As a high school student I remember reading the novel 1984 by George Orwell. After reading that novel, I recall wondering what it would be like living in an oligarchic society where the government is watching my every move. I think it is fair to say that most people that have read that book may have had similar thoughts at one time or another. Those thoughts probably resurface every time we believe the government has overstepped the boundaries upon which our democratic society is built.

What I find interesting, however, is that in our digital society, the government is not the only entity that may stir these thoughts. If you have been keeping abreast of technological news recently, you may have heard of a number of technology companies that are secretly collecting data about their customers’ internet habits and location information with an effort to personalize their “user experience”. On the surface, this may seem very harmless and innocent. Though this is not quite as Orwellian as in the novel 1984, you must admit there is sort of a “big brother is watching” feel to it.

As I hear more of these stories, I get more uncomfortable with the idea of having so much personal information about myself on electronic devices and on the internet. Even more, granting one company a significant amount of my personal information is very unsettling. My fears are only made worse because I know how this information may be used for much more sinister purposes, and it is that sinister usage I try to avoid.

Three companies in particular with their ubiquitous products and their (sometimes questionable) business practices concern me more than any other companies when it comes to my privacy: Apple, Facebook, and Google, and here’s why.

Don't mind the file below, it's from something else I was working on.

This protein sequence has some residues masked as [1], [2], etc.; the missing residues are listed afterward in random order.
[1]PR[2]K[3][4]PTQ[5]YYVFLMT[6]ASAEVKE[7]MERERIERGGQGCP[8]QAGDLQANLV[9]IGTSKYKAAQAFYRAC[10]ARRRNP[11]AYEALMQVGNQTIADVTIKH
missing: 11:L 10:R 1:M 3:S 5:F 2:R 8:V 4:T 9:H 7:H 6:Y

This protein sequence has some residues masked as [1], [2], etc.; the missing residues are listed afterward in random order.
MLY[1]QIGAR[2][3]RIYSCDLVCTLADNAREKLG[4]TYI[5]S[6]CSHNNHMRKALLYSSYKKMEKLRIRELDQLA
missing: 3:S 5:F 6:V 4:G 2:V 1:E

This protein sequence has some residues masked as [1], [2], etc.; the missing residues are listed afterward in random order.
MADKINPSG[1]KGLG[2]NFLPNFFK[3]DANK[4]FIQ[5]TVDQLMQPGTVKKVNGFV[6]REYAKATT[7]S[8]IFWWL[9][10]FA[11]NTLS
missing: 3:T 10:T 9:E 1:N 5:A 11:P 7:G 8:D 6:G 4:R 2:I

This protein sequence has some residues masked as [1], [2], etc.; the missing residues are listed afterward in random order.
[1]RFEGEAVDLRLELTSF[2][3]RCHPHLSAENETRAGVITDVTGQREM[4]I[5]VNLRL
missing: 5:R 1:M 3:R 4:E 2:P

1. Apple – The maker of the iPhone, iPad, iPod, Safari, and Mac among other products. The provider of iTunes and other services.
  2. Facebook – The provider of the Facebook social networking site with more than 600million users.
    • What concerns me – Google has the ability through their social network to know EVERYTHING about users that they and their Facebook friends are willing to share. The more active users are on the website, the more they know that users’ habits, and users’ contacts. The founder, Mark Zuckerberg, at one time said “privacy is dead”.
    • Security Issues – Insecure accounts allowed third party app providers to gain access to user information. Also, new features that make users’ data less private often require users to opt-out of that feature to maintain privacy.
  3. Google – The provider or creator of Google search engine, Google Chrome, Google Maps, Google Wallet, Google Adsense, Youtube, Andriod, Android Store, Gmail, and more.

So what do you do? How do you preserve your privacy and prevent these companies from collecting a complete dossier of your personal data? Well you cannot fully protect your information unless you stop using their services and products. Short of that, the best alternative is to diversify and keep them separated.

Just as diversifying your investment portfolio makes you less vulnerable to issues with individual stocks, diversifying your digital footprint will make you less susceptible to one company completing a dossier of your personal data. If you use, let’s say, Google products and services for all of your email, phone, searches, directions, purchasing activities, and video watching, this is equivalent to telling one person in your life everything about you. I do not know of anyone that does this unless the person they are sharing this information with will be a life-long partner (wife, husband, fiance). Personally, I have stopped using Google searches, Google maps, Google mail, exclusively. For searches, finding directions, electronic communications, I have been utilizing Yahoo Search, Bing, Yahoo Maps, MapQuest, and Yahoo Email much more. I do not care if using a non-Google Gmail account makes me appear less than professional as some have suggested. I am more concerned about security.

After you have diversified, do not let any social media site or your phone search through your email accounts to fill your contact list. Keep them separated so that no one account has knowledge of your username and password for another account nor your total list of associates. This will help to keep your account and some of your contacts protected.

Keep these tips in mind to reduce the likelihood of a catastrophic invasion of privacy.